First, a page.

The new, compact CT 200h from Toyota’s upscale Lexus division shares its hybrid gas/electric powertrain with Toyota’s Prius. But the Prius feels like an appliance, while the CT 200h feels and drives like a luxury car.
The 2011 front-drive, four-door CT 200h is the first Lexus hatchback and thus is more practical than the Prius. Also, compared to the Prius, the new Lexus has an ultra-rigid chassis, better suspension and a body that, while somewhat chunky, looks rather sporty, partly because of a rakish roofline and short body overhangs. However, a low front end (for aerodynamic efficiency) could be damaged in certain parking areas.
The CT 200h was mainly designed for Europe’s narrow streets and tight parking spots, which means it should be at home in cities like Boston and San Francisco.
Lexus aims the CT 200h at a younger crowd “moving up into the luxury segment for the first time.” The automaker says it’s a new group of buyers who wants a car with an upscale nameplate but an efficient design that doesn’t cost a bundle. Lexus feels the market for small luxury cars will grow.
But I can’t agree with Lexus that up to 60 percent of CT 200h buyers will be males, because women are generally more practical when it comes to cars and the handy size of the CT 200h should appeal to many of them.
Lexus says CT 200h rivals include the Audi A3, BMW 1-Series and Volvo C30. However, the new Lexus is the only hybrid among those vehicles and has luxury-class-leading fuel economy.
Asking price for the CT 200h will be, as Lexus put it, “in the low 30s.” Figure on approximately $32,500 without options.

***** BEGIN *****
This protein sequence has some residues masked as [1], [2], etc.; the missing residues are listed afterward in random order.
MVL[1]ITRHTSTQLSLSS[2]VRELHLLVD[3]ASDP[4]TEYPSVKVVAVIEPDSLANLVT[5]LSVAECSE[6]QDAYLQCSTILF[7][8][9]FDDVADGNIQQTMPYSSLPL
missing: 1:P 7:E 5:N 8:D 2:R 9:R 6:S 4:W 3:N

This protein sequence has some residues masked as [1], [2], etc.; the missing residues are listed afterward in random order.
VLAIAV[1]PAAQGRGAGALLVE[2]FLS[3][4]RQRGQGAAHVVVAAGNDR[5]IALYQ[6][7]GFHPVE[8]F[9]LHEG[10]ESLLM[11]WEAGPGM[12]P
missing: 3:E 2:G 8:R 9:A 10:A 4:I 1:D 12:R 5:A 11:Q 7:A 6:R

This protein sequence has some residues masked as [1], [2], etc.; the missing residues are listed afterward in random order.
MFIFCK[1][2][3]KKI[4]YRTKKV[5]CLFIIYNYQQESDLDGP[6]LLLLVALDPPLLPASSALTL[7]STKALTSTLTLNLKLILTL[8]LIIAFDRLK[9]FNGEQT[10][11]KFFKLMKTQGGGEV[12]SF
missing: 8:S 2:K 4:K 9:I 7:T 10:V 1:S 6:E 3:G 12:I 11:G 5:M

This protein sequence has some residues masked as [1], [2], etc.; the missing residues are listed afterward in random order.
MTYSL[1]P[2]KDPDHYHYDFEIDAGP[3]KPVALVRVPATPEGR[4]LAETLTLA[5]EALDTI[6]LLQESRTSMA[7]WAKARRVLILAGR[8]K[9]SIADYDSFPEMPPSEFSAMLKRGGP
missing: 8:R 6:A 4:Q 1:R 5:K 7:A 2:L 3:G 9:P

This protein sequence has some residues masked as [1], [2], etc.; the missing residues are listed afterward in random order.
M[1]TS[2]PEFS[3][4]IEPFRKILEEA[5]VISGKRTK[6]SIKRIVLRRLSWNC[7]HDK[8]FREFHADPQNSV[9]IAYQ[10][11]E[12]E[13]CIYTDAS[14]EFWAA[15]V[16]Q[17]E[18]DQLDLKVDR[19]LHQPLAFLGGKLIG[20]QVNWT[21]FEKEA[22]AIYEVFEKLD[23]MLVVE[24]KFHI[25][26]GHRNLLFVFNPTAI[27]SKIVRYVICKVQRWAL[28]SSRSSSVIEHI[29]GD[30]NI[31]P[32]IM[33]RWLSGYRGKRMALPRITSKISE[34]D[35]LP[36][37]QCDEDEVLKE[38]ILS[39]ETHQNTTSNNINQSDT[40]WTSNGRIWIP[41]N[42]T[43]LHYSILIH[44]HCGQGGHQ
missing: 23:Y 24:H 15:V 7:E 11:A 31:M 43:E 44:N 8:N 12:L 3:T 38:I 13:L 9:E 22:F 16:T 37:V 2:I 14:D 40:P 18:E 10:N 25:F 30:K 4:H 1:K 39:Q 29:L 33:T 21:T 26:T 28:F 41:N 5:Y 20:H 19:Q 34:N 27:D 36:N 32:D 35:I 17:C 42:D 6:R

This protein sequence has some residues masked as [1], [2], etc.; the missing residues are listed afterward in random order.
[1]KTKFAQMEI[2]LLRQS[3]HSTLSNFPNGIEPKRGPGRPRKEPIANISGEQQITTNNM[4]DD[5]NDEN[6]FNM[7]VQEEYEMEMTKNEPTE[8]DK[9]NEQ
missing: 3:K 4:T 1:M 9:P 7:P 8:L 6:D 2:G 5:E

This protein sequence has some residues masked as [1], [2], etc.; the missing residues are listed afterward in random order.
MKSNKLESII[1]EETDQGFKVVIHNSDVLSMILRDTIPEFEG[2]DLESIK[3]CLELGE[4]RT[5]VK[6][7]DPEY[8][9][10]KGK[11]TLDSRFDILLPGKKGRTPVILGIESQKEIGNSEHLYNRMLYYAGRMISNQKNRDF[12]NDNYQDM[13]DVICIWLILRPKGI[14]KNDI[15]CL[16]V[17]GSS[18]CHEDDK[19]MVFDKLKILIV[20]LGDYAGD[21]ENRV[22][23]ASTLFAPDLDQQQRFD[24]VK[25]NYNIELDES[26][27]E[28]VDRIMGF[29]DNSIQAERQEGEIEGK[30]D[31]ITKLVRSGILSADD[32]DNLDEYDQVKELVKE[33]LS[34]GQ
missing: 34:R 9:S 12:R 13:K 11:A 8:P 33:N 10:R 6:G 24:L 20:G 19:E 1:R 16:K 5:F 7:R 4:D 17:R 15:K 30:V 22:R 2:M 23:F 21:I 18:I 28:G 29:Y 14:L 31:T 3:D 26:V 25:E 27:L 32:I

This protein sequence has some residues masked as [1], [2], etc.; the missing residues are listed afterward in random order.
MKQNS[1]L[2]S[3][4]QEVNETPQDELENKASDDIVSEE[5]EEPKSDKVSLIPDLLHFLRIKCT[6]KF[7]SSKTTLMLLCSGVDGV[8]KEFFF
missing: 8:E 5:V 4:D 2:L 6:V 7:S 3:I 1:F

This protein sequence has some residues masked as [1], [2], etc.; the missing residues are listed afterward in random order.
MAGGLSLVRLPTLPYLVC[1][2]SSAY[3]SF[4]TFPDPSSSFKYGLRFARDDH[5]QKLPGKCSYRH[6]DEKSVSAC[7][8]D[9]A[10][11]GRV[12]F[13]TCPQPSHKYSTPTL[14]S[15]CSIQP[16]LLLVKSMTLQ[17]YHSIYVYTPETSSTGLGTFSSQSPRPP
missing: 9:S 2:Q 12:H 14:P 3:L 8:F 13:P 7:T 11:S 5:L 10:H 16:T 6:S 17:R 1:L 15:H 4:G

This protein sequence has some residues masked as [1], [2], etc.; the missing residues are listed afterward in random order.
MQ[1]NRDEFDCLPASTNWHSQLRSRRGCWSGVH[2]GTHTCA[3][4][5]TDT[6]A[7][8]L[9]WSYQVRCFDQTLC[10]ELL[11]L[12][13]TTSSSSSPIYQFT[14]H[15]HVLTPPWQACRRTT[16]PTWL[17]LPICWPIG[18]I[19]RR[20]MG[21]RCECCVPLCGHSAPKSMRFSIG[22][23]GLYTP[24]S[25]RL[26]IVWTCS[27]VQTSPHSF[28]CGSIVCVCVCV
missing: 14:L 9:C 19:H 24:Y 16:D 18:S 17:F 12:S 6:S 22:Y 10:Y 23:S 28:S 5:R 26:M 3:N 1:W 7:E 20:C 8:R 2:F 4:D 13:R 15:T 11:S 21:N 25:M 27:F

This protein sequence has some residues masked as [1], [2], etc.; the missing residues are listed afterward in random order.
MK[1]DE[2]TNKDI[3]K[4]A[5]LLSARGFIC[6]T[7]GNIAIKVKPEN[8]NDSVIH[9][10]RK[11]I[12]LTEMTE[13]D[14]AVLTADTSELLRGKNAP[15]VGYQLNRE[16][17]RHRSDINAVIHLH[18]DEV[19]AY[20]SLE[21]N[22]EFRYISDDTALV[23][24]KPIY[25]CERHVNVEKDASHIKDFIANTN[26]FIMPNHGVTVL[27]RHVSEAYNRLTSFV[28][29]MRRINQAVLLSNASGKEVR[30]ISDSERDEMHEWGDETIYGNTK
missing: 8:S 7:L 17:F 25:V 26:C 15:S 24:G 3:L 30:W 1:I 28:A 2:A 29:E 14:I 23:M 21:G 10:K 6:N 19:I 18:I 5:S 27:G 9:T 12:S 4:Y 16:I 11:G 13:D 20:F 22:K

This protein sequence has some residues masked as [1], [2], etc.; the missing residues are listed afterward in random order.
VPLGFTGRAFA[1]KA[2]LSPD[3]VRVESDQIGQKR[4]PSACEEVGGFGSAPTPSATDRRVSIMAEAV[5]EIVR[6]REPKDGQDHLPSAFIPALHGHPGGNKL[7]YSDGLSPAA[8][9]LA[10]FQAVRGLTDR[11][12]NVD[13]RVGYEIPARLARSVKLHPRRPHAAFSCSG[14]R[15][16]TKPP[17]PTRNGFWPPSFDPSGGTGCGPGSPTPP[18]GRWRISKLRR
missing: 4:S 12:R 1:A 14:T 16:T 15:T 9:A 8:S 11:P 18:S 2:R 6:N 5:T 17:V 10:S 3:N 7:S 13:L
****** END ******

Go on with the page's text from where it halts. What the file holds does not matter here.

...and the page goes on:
Standard features include a power driver’s seat and keyless engine start/stop. Extras include leather upholstery, navigation system, dynamic radar cruise control to help prevent collisions and upscale audio systems. There’s also an optional rearview monitor, which is needed because a small rear window limits driver vision through it—although outside mirrors are large.
Safety items include eight air bags (including driver and front-passenger knee bags), anti-lock brakes, traction control and vehicle stability control
Don’t figure on finding your local Lexus dealer flooded with CT 200hs because the automaker says it will only import about 10,000 to America next year. Europe will get a larger number.
The CT 200h officially goes on sale March 1, but I drove it in late November at a media preview in Delray Beach near Florida’s posh Palm Beach.
Estimated fuel economy is 43 mpg in the city and 40 on highways. Only 87 octane fuel is needed for the car’s sophisticated 1.8-liter gas engine.
What makes this thing go? Power comes from the gas engine, which works in tandem with a powerful electric motor to generate a total system output of 134 horsepower. There’s also a also a generator, high-performance battery, power control unit and power split device that uses a planetary gear set to combine and re-allocate power from the engine, electric motor and generator, according to operational requirements.